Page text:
Customer Review

Reviewed in the United States on December 10, 2013
Well done book with details that make in come alive for the reader. This is the story of how the US Army Air Force, as it was then, went from a small force of 45,000 men at the start of WW II to over two millions at the end and defeated the excellent German air force the Lufwaffe.

The Army Air Force leaders were Henry "Hap" Arnold, the highest ranking general, and commanding the Army Air Force and ably assisted by Carl "Tooey" Spaatz, Ira Eaker, James Doolittle, and others in the US and European theaters. The capabilities and efforts of the highest commanders are addressed.

He addresses many issues including building the air force which was a monumental challenge as most of the men were civilians before the war, and had to be inducted into the armed services and trained for their new jobs. He touches on the training aircraft used, however he devotes most of his aircraft discussions to the combat aircraft, heavy bombers in particular, and the fighters. He addresses pilot training and training establishment which essentially had to be invented, including aircraft, trainers, some civilians for basic, and aircraft spread across the country.

The pilot training effort was a monumental effort, but very successful in turning out thousands of pilots every month with over 300 hours flying, including time in the aircraft that they would fly in combat. He contrasts the US training effort in the latter part of the war with the German effort where they only had about 100 hours flying total before they were sent to combat. The German training was inadequate in numbers trained, and quality of pilots graduated. The excellent point is made about the training establishment producing enough personnel that it was possible to rotate men home after a number of missions, originally 25, later extended to 30 et. This was in contrast to the German approach of no rotation until dead or injured. He addresses the gunners and their training for the bombers.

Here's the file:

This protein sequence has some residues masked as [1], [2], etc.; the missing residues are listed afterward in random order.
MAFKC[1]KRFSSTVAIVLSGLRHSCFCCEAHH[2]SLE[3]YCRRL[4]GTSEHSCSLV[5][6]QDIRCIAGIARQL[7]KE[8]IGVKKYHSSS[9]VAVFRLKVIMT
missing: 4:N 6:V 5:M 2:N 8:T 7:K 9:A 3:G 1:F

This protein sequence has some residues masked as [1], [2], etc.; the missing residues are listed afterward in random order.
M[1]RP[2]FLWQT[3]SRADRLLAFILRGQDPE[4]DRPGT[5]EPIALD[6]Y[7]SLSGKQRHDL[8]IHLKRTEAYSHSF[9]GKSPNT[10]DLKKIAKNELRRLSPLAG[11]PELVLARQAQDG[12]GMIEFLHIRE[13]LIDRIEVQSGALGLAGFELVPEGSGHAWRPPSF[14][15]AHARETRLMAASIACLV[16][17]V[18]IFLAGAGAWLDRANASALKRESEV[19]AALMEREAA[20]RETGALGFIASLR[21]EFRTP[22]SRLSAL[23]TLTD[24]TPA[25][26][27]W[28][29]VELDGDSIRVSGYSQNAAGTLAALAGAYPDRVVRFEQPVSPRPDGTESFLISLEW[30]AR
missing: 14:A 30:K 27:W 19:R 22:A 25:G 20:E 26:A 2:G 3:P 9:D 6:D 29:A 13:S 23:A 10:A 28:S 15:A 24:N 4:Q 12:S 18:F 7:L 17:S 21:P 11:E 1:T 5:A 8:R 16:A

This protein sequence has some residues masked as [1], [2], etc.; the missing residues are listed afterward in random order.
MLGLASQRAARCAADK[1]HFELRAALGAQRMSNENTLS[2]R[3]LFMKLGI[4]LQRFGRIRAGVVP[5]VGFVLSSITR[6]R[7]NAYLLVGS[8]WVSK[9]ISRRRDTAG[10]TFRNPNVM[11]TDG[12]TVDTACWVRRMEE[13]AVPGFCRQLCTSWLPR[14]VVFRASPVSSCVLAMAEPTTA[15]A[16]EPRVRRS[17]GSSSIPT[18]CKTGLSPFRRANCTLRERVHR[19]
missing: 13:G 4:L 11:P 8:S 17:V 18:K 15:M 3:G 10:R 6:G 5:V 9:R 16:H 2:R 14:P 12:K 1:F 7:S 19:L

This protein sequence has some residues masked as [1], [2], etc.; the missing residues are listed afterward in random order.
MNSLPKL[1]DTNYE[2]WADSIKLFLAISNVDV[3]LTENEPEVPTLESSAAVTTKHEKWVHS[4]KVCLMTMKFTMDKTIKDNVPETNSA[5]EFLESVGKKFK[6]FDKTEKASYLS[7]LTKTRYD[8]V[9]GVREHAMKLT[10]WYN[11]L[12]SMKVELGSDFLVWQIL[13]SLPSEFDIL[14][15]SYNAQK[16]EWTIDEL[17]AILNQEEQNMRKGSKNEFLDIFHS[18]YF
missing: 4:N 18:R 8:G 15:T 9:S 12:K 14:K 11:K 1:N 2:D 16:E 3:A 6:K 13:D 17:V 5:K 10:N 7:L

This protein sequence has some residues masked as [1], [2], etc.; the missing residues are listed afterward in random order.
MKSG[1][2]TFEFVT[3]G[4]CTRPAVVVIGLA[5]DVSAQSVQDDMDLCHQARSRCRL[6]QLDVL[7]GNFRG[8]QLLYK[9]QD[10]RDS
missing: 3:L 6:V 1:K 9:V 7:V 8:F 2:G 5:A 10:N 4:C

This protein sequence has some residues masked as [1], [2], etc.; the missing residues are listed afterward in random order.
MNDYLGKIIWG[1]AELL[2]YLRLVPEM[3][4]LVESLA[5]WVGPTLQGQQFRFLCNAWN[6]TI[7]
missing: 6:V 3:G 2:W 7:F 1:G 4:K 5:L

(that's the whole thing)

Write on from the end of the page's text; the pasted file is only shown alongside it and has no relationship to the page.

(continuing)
The comparative qualities of the US heavy bombers, the B 17 and B 24 are discussed. He addresses the comparative qualities of the front line fighters, for the Germans, the MK 109 and FW 190, and the US P 38, P 47, P 51 and British Spitfire.

He addresses the first deployment to North Africa to support the invasion. It had its growing pains, as would be expected. He addresses the air war in the Med, and some incidents and men and crews involved so that it is more understandable to the reader. He addresses the Eighth Air Force based in England and their trials the interactions with the English. There is a chapter on things going wrong, especially the accident rate which was horrific.

The chapter on the German MK 163 Komet rocket propelled fighter, and MK 262 jet powered fighter are interesting. These aircraft were much faster than anything that the US had, and we really did not have an answer. We were fortunate that they were introduced so late into the war, if they had been there a year or so sooner, they might really have affected the war. All in all, well researched and well written history which is easy to read.
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